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What’s the best way to open an Oreo? Committed scientists at MIT decided to find out.It doesn’t matter how fast you twist — the creme will stick to one side 80 percent of the time, they found. Unfortunately, the MIT study results weren’t replicated by the Netherlands’ University of Groningen, but that may be because the Europeans twisted by hand, while the US researchers twisted via machine.

Or, of course, European Oreos are different from USian. Which, as it happens, is true. Now, whether those differences lead to this change, well… where’s the research grant to find out?

14 thoughts on “Oreos”

  1. I don’t know either but I assume it’s some kind of consumer product like food or cosmetic. Why would one use a machine to open a packet?

  2. I’m surprised the cheese eating surrender monkeys allow the sale of Oreos without requiring the name to be changed into a French phrase with 25 syllables, just to protect the French language from les Anglo Saxons.

  3. @dearieme

    Imagine a custard cream with round, dark brown biscuits instead of rectangular, and a white filling.

    No idea what they taste like, though.

  4. Bloke in Hungary has it right.

    An Oreo can also mean an occasion when a white man has sex with two black women.

  5. I thought it was a group of ladies who sang jingles for the radio.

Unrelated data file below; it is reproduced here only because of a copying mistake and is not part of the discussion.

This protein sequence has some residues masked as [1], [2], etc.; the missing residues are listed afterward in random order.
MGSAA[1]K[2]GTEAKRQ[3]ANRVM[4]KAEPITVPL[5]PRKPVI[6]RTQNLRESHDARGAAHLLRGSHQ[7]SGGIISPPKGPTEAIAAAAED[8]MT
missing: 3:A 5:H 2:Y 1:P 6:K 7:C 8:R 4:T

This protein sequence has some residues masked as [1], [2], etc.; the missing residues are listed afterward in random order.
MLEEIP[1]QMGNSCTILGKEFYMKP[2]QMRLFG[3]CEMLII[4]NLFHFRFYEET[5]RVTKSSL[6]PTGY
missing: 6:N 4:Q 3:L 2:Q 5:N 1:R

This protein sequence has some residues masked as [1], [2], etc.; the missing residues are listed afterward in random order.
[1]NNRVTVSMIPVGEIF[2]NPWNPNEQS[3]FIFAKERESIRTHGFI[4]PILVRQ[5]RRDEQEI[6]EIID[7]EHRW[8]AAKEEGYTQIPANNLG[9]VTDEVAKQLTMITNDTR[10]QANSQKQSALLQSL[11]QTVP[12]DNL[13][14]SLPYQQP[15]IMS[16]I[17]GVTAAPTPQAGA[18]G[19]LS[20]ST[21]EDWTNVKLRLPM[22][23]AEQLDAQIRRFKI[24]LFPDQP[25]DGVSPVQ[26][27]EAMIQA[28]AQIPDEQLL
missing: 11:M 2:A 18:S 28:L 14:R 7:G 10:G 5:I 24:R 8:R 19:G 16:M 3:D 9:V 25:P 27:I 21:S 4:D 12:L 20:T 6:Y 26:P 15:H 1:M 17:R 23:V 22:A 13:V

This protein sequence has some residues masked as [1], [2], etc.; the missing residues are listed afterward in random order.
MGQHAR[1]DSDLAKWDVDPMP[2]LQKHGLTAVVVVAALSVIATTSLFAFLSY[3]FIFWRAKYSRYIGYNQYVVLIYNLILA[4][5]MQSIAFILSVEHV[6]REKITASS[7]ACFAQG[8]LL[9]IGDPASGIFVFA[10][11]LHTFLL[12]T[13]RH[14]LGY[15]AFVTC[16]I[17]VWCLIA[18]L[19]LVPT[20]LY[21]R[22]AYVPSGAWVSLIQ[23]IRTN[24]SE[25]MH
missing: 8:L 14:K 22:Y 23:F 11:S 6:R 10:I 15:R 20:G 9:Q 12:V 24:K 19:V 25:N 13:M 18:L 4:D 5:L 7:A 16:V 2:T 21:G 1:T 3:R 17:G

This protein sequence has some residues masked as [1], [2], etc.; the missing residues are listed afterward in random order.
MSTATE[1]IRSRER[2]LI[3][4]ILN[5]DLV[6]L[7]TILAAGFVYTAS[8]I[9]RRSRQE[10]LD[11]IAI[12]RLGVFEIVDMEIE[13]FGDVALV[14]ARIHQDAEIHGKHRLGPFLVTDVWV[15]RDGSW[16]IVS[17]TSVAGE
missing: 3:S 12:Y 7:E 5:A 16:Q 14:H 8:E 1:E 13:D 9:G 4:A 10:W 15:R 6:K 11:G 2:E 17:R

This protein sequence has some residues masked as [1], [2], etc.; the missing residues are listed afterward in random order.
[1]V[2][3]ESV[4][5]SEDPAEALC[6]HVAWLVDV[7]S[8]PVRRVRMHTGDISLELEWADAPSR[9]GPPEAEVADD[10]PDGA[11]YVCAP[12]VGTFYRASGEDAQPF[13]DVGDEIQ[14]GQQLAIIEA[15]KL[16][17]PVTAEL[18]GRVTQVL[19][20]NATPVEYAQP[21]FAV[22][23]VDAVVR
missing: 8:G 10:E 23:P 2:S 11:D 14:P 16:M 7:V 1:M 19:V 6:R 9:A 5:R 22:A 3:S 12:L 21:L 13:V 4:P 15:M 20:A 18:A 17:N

Apologies, ex-wife was a big Streisand fan and the pair of us watching her movies was mandatory if nookie was going to be forthcoming within the next couple of days.

  6. Dearieme, it’s a cookie designed to approximate the taste of a real chocolate cream puff without the mess you get eating one.

    They’re… ok-ish when it comes to that. If you’ve never had the Real Thing™ , and don’t have a clue what real chocolate and real cream taste like.
    The whole ritual of twisting them open is a fetish invented by Marketeers, picked up by horny teenagers not missing a chance at some extra innuendo.

  7. So basically a circular bastard offspring of a bourbon and a custard creme, with typical American vomit-flavoured filling?

  8. Michael van der Riet

    The Oreo experiments, at MIT and Groningen, were performed by engineering students not by gender studies students. Accordingly neither group required a research grant. Nor did the many students who have inquired into the cat and buttered toast anomaly. Nor did the students who discovered that mosquitoes like garlic, which accordingly might not be a good deterrent to other blood-sucking species such as vampires. However when the engineering students graduate and discover that there are megabucks and multi chicks to be had by joining the climate religion, research grants do come into play quite heavily.

  9. Vile things. Why anyone in the UK would eat them when we have custard creams shows how far standards have fallen.

  10. jgh: Pretty much, yeah. I sometimes think of them as Jammy Dodgers without the jam. And where’s the fun in that?

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